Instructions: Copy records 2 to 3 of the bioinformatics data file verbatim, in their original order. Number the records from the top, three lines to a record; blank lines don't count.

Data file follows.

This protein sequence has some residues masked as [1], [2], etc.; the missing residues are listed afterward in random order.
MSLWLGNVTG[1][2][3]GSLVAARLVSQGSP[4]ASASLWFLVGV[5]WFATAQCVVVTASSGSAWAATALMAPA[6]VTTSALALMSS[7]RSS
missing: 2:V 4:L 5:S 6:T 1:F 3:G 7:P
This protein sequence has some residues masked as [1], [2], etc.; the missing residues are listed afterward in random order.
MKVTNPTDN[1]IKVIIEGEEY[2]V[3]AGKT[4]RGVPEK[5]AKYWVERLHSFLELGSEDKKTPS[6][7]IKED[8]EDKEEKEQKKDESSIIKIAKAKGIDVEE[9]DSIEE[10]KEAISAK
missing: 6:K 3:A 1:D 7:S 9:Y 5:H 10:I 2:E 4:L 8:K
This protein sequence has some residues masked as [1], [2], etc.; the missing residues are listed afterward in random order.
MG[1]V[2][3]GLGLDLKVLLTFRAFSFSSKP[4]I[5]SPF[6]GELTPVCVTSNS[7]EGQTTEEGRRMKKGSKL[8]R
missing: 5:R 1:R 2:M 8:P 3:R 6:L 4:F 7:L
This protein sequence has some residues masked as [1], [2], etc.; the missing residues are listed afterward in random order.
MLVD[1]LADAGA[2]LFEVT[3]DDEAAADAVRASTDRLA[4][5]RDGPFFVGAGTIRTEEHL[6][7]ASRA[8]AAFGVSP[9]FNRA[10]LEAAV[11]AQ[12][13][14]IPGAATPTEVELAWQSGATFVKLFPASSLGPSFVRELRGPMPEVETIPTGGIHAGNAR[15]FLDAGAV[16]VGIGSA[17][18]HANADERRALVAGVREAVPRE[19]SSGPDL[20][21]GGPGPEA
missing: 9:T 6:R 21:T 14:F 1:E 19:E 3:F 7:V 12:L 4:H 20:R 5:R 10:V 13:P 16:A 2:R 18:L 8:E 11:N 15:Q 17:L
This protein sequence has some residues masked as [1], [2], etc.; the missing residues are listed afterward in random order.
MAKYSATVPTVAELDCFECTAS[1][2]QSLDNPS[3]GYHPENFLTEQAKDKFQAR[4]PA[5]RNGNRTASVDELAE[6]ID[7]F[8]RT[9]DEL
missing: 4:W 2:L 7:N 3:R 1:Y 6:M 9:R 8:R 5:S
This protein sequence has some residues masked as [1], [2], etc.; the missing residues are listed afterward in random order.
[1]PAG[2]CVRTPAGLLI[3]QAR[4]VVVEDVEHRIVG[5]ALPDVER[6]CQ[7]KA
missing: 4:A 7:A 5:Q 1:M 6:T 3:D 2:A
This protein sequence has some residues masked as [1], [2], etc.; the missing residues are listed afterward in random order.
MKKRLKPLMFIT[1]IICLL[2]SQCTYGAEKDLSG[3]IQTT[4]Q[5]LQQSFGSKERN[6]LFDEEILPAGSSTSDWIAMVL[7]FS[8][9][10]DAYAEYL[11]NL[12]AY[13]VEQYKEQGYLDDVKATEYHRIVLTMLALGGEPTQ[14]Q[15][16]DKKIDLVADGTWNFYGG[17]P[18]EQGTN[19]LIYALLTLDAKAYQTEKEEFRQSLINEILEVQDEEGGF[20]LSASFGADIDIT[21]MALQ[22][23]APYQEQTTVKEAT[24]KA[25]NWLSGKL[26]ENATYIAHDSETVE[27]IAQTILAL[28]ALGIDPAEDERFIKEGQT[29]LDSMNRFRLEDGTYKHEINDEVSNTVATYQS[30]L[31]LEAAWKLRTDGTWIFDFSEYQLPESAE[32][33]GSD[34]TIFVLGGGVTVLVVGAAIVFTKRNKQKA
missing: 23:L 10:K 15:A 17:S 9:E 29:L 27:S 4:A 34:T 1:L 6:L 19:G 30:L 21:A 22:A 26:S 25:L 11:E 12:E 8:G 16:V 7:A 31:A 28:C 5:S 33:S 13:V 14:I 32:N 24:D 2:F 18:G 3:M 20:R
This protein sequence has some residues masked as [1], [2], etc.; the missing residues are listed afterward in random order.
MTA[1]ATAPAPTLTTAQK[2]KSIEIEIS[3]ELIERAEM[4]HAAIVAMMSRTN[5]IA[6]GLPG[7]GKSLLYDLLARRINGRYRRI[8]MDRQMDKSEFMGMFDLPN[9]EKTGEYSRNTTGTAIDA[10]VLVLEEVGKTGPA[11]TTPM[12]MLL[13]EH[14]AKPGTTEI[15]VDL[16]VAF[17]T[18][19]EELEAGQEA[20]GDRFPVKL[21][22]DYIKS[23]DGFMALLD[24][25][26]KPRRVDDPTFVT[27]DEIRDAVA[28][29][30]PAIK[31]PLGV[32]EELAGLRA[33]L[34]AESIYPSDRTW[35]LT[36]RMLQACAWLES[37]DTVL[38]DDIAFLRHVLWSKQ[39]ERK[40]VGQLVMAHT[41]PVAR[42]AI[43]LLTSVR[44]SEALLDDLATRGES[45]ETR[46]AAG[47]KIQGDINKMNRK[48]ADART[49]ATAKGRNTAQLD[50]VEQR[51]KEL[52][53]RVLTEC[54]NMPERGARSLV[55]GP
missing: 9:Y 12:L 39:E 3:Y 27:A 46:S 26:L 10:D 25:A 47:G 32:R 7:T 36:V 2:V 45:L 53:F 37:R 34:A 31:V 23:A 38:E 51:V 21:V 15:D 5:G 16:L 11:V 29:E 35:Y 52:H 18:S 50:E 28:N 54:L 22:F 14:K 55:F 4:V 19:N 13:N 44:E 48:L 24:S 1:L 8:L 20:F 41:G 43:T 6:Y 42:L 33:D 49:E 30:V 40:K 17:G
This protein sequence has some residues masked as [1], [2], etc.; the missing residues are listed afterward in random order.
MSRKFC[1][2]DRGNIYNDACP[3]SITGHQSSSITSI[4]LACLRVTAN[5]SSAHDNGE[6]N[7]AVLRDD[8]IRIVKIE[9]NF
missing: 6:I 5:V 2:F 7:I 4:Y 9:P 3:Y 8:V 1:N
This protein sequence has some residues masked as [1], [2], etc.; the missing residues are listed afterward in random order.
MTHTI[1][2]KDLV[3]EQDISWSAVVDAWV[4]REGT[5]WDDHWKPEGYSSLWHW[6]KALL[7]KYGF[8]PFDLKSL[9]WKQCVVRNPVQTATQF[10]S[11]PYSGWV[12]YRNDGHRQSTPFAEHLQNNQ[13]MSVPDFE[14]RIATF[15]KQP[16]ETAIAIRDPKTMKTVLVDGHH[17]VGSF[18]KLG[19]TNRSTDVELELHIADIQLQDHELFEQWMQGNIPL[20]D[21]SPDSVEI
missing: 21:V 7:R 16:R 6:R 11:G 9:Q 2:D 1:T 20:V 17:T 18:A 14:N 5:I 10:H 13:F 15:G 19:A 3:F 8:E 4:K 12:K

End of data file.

This protein sequence has some residues masked as [1], [2], etc.; the missing residues are listed afterward in random order.
MKVTNPTDN[1]IKVIIEGEEY[2]V[3]AGKT[4]RGVPEK[5]AKYWVERLHSFLELGSEDKKTPS[6][7]IKED[8]EDKEEKEQKKDESSIIKIAKAKGIDVEE[9]DSIEE[10]KEAISAK
missing: 6:K 3:A 1:D 7:S 9:Y 5:H 10:I 2:E 4:L 8:K
This protein sequence has some residues masked as [1], [2], etc.; the missing residues are listed afterward in random order.
MG[1]V[2][3]GLGLDLKVLLTFRAFSFSSKP[4]I[5]SPF[6]GELTPVCVTSNS[7]EGQTTEEGRRMKKGSKL[8]R
missing: 5:R 1:R 2:M 8:P 3:R 6:L 4:F 7:L